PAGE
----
GEMEnA's fourth strand of work is to support NCES in the development of a new household study on education, training, and credentials for work. This strand of work is proceeding in two stages. First, NCES is conducting a response rate study to evaluate the feasibility of using a mail-out methodology for a household survey on education, training, and credentials for work. Second, based on preliminary positive findings from the response rate study, NCES is testing the feasibility of administering this new survey on education, training, and credentials for work as part of our on-going National Household Education Surveys (NHES) program.
Response Rate Study. Due to growing problems reaching survey respondents by telephone, NCES has recently shifted its household data collection program from a telephone-based to a mail-based collection. The mail-based methodology has been found to yield acceptable response rates for surveys asking about children's education, but is untested for surveys asking adults about their own education and training. Thus, the first stage in this strand is to determine whether this methodology is feasible for such a survey. For this purpose, GEMEnA has developed the National Adult Training and Education Survey (NATES) questionnaire. The NATES is a stand-alone survey that collects in-depth information on credentials related to work—including formal educational attainment, industry-recognized certifications, occupational licenses, and formal apprenticeships—based in part on the developmental work in strands 1 and 2. It also collects detailed information about the education and training in which adults participate to acquire the skills and knowledge needed for jobs, based on the developmental work in strand 3. Finally, the NATES includes a set of employment and demographic items derived mainly from existing Census Bureau data collections. Because the question-development work in stands 1-3 had not been completed at the time of its implementation, the NATES instrument includes many test and placeholder questions, but the overall instrument is designed to approximate the structure, content, and length expected for a final household survey on adults' education, training, and credentials for work.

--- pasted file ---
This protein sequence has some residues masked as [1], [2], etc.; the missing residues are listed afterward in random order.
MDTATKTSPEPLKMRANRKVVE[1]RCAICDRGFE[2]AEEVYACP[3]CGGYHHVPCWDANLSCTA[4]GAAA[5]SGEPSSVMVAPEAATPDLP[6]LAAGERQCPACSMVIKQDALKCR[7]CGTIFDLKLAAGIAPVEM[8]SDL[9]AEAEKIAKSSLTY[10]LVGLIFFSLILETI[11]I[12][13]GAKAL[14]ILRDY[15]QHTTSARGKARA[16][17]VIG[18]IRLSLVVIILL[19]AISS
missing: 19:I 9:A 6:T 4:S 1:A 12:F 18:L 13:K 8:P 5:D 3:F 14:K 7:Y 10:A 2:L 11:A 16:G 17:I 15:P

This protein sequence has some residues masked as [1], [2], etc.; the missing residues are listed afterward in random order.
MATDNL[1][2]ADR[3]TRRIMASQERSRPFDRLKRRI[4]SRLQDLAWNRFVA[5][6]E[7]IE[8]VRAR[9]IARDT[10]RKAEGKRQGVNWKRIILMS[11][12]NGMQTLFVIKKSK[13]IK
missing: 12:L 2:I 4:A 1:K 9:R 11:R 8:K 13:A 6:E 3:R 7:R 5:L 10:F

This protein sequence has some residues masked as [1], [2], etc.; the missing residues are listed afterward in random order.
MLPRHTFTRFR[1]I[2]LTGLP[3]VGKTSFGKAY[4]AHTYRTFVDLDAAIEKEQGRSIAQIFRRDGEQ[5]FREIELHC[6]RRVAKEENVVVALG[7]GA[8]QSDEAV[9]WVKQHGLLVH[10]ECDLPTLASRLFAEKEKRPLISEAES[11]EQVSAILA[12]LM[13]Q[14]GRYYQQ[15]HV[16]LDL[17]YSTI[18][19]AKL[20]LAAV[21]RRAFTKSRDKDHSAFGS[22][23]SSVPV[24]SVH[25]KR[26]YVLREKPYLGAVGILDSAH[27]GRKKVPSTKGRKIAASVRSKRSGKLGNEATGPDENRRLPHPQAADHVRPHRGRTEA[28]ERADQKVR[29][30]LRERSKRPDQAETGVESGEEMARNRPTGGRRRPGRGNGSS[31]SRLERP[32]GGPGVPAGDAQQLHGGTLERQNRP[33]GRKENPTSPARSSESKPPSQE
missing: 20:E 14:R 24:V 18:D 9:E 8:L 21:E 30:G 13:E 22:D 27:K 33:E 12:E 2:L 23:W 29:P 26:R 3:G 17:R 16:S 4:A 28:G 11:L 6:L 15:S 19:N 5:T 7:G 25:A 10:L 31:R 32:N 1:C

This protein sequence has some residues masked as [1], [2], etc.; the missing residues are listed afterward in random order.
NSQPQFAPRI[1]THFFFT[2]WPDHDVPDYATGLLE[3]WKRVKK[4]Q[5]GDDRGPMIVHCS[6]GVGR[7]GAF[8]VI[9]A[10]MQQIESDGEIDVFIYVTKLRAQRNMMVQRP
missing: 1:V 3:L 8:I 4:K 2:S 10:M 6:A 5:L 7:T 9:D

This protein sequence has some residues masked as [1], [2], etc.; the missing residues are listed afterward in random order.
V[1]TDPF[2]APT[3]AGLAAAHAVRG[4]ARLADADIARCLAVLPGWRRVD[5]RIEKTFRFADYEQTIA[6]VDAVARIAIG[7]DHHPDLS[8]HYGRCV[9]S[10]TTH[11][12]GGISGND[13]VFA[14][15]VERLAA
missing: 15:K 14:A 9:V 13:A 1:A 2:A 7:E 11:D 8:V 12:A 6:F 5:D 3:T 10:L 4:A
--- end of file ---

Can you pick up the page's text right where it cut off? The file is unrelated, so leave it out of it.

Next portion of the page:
The NATES pilot test of the mail-out methodology will examine response rates at both the unit and item level and includes a nonresponse bias study based on in-person interviews with a sample of nonrespondents. On behalf of NCES, the Census Bureau is conducting the data collection, surveying a sample of adults ages 16 to 65 in approximately 10,000 households.
The schedule for the NATES response rate study is:
|Questionnaire development||Feb. 2012 – Dec. 2012|
|Main data collection||Jan. 2013 – May 2013|
|Nonresponse follow-up||May 2013 – Aug. 2013|
|Methodology report||Spring 2014|
NHES Feasibility Study. The NCES National Household Education Surveys (NHES) program originally used a random-digit-dialing (RDD) telephone administration, and included a survey on adult education. In recent years, however, the RDD methodology had produced low response rates, particularly for the adult education survey. As a result, the NHES program has redesigned many of its surveys for a mail-out methodology. The adult education survey was not part of this NHES redesign, which presents the opportunity to use GEMEnA’s work to support a new “adult education” component in the NHES program. Merging these efforts involves changes to the NHES household screener instruments, sampling design, and mail-out procedures. To test the feasibility of this merger, a new survey instrument, based on the full scope of GEMEnA work in strands 1-3, will be administered as part of a larger NHES feasibility study in early 2014. Within NHES, the new survey instrument is again named the Adult Training and Education Survey (ATES).
The schedule for the NHES feasibility study is:
|ATES questionnaire development||June – December 2013|
|Main data collection||January – July 2014|
|Data processing||August – December 2014|
If the NHES feasibility study proves successful, NCES anticipates a full-scale administration of ATES in the 2015 NHES, with an expected public data release in 2016.